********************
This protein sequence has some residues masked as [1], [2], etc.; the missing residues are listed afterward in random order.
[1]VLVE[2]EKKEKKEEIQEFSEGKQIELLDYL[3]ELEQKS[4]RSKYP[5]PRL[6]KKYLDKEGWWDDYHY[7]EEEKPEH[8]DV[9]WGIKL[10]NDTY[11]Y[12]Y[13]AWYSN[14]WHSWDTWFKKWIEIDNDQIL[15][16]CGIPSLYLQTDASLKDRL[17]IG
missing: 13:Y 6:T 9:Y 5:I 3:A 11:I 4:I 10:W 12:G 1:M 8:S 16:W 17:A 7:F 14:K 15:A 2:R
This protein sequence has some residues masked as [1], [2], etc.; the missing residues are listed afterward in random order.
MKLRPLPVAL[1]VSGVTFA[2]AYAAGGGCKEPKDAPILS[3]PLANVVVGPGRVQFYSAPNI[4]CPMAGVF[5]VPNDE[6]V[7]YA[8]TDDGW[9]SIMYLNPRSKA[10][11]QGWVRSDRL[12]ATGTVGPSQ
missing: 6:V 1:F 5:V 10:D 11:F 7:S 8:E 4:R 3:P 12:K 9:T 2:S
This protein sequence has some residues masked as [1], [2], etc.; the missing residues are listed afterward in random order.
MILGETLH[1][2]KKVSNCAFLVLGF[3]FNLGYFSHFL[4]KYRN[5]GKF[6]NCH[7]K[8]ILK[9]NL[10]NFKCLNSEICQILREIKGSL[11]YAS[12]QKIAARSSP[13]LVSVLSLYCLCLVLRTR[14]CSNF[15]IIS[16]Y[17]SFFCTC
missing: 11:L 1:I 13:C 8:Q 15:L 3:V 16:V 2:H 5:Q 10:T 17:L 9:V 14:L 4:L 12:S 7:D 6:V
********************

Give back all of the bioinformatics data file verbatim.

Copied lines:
This protein sequence has some residues masked as [1], [2], etc.; the missing residues are listed afterward in random order.
[1]VLVE[2]EKKEKKEEIQEFSEGKQIELLDYL[3]ELEQKS[4]RSKYP[5]PRL[6]KKYLDKEGWWDDYHY[7]EEEKPEH[8]DV[9]WGIKL[10]NDTY[11]Y[12]Y[13]AWYSN[14]WHSWDTWFKKWIEIDNDQIL[15][16]CGIPSLYLQTDASLKDRL[17]IG
missing: 13:Y 6:T 9:Y 5:I 3:A 11:I 4:I 10:W 12:G 1:M 8:S 16:W 17:A 7:F 14:K 15:A 2:R
This protein sequence has some residues masked as [1], [2], etc.; the missing residues are listed afterward in random order.
MKLRPLPVAL[1]VSGVTFA[2]AYAAGGGCKEPKDAPILS[3]PLANVVVGPGRVQFYSAPNI[4]CPMAGVF[5]VPNDE[6]V[7]YA[8]TDDGW[9]SIMYLNPRSKA[10][11]QGWVRSDRL[12]ATGTVGPSQ
missing: 6:V 1:F 5:V 10:D 11:F 7:S 8:E 4:R 3:P 12:K 9:T 2:S
This protein sequence has some residues masked as [1], [2], etc.; the missing residues are listed afterward in random order.
MILGETLH[1][2]KKVSNCAFLVLGF[3]FNLGYFSHFL[4]KYRN[5]GKF[6]NCH[7]K[8]ILK[9]NL[10]NFKCLNSEICQILREIKGSL[11]YAS[12]QKIAARSSP[13]LVSVLSLYCLCLVLRTR[14]CSNF[15]IIS[16]Y[17]SFFCTC
missing: 11:L 1:I 13:C 8:Q 15:L 3:V 16:V 2:H 5:Q 10:T 17:L 9:V 14:L 4:L 12:S 7:D 6:V